Just Chew It
Not only do chew toys satisfy a small animal’s desire to gnaw, they are also ideal add-on sales.
Wood has been the traditional material used to make chew toys for rodents and rabbits, and it works well. It is a natural substance that is hard enough to provide a challenge, yet soft enough to avoid injury to the animal.
While most small animal chew toys are made of wood, an increasing variety of other materials are also making an appearance in the marketplace. Chew toys are now made from cardboard and paperboard, grain products, minerals and natural substances, such as coconut husks and cactus skeletons.
Some manufacturers combine different materials to produce a unique chew toy–for instance, imbedding a nut in its shell inside a piece of wood. This provides the pet with the enjoyment of chewing the wood, as well as giving them a treat when they finally chew open the shell. Such products are mostly marketed for birds, but rodents enjoy them too.
Some products are designed to be both a chew toy and a toy for the pet to climb over, under or through. These include items like cardboard tubes of various sizes, houses and castles made of cardboard, paperboard, or woven grass, and wooden houses and hollow blocks with holes and ladders.
Rodents like to chew on and can even safely eat cardboard and paperboard. Even the power chewers of the rodent family, gerbils and degus, enjoy shredding cardboard. Wood products provide them with more of challenge, however.
Any of the digestible dog chew toys are also suitable for small rodents. For instance, they tend to like molded fruit-flavored edible bones, but even meat-flavored chew toys are favored by rats and mice. In fact, rats even like dried pig ears. I often put one in each cage before I go out of town, to give my rats something new to chew on while I’m gone. One ear will usually last three to five rats at least a week.
And let’s not forget ferrets. Ferrets do enjoy chew toys, but they prefer chew toys with a softer, rubbery texture. And because they will swallow pieces of whatever they chew, ferret chews must either be digestible or indestructible. Foam or latex toys are absolutely forbidden for ferrets. Special digestible chew toys for ferrets are available, and are the best chew toys to recommend for these pets.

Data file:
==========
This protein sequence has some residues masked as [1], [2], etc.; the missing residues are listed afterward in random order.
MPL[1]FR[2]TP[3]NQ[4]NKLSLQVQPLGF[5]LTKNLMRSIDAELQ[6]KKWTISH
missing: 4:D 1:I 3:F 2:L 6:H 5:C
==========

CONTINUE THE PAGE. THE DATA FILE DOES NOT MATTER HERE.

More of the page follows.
Chew toys are ideal for add-on sales. Staff members can be trained to ask each customer buying small animal food or bedding a question such as, “Have you bought your pet a chew toy lately?” Because chew toys tend to be less than $6, they are also good impulse buys. Consider keeping a basket of them at the register.
Another way to stimulate the sale of chew toys is to include a coupon as a bag stuffer for customers buying other small animal supplies.
Probably the best way to increase sales of small animal chew toys is to include them in the small animal displays. This will communicate to small animal owners that chew toys are normal and necessary accessories in the habitat. It will also give the display animals something to do rather than just sleeping, which can help make them more attractive to potential buyers.
Retailers should consider selling bulk nuts in the shell as a combination treat/chew toy for small rodents. The nuts that work best for this are hazelnuts (filberts) and Brazil nuts. The shells are hard and thick enough to provide a challenge and give the animal a fair amount of exercise to balance the calories in the nuts. The triangular shape of the Brazil nut shell gives rodents a good grip. In comparison, almonds and pecans offer little challenge, while most walnuts tend to be too large and round for pet rodents to grip.
Debbie Ducommun has a B.A. in animal behavior and has worked in the animal field since 1982. She is the author of the book Rats!, the booklet Rat Health Care and, her most recent book, The Complete Guide to Rat Training: Tricks and Games for Rat Fun and Fitness.